the anxious faces of his friends and telling them over and over that he will be with them,
and within, every part of their lives.
He is reassuring them that they are close enough to God to believe what is to follow.
Sometimes like the disciples we too
feel like orphans – and find it hard to find
evidences of God in the life around us.
The Good News is that we are never left alone, and it is vital to encourage each other by sharing both those instances where we see the unmistakable signs of God's presence
and the times when there is only a hint or a whisper but you can sense the Holy Spirit.
Read John 14:15-21
The disciples learned to let go.
It was a lesson Jesus’ disciples had to learn. During the last supper Jesus began to talk to his disciples about leaving.
Not surprisingly, they fell into despair.
They wanted to hold on to him as we do with those we love.
“I won’t leave you alone,” Jesus promised.
I’ll ask the Father to send you an Advocate.”
He explained to them that it was a good thing for them that he was leaving.
It would give them an opportunity to become aware of God’s spirit at work in them.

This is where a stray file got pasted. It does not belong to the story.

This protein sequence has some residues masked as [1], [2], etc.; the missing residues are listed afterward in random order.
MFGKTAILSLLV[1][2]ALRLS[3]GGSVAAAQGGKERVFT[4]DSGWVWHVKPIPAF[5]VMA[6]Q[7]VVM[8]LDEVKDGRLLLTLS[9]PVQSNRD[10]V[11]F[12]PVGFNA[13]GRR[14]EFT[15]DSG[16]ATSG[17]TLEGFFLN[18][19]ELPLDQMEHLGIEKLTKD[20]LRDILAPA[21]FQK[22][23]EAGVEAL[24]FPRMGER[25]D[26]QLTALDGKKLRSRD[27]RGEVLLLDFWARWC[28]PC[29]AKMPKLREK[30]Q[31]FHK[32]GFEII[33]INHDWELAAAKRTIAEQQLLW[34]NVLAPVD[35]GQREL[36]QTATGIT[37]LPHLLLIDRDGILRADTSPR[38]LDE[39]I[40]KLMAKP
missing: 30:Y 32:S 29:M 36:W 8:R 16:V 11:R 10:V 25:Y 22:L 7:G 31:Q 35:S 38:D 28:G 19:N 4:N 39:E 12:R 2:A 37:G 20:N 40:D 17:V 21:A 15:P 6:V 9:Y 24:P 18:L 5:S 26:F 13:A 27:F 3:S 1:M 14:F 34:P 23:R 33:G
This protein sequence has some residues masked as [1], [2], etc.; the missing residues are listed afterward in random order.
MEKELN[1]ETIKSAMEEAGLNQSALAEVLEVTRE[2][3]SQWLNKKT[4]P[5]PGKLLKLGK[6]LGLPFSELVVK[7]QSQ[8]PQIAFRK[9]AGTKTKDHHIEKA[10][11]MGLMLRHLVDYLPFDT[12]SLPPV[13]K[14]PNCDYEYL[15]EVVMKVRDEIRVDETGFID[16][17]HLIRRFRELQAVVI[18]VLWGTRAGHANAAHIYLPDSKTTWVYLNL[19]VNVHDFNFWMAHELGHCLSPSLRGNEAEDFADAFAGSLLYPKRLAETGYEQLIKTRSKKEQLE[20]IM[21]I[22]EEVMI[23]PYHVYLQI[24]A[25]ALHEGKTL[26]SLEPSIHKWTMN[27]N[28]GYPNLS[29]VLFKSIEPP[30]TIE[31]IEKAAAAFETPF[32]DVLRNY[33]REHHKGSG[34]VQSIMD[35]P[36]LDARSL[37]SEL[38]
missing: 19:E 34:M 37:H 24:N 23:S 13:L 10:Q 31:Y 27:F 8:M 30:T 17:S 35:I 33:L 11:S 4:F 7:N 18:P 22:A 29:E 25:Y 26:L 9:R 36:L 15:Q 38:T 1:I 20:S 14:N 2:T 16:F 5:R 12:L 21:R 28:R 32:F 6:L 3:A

It would help them to come into their own.
It would help them to become
more authentically themselves.
They would understand more fully God’s call
to ministry that was extended to them.
He even assured them that they would discover things that he could never fully explain to them. Realities they could only discover for themselves through their own experience of God.
Jesus did not mean that their relationship would come to an end.
On the contrary, he knew that their relationship, though changed, would become even more intimate.
He knew that they needed a more mature faith,
a deeper understanding of God at work through them – a deeper understanding of God's purpose for their lives.
All of that is true not only of them,
but of each of us.
We all need to come into relationship
with our loving God.
We need to come to the place
where we know our call.
We need to understand
how God is working through us.
We need an adult image of God
that is unique to us.
It is through our experience of God
that we come to a mature faith,
a faith that has grown into adulthood with us.
Paul certainly had a mature and reasoned faith. Paul and his faith in the context of life in the Roman Empire is something I’ve been reading about recently.
He knew God as the creative force
"in whom we live and move and have our being." and he found that knowledge
rather frustrating to convey,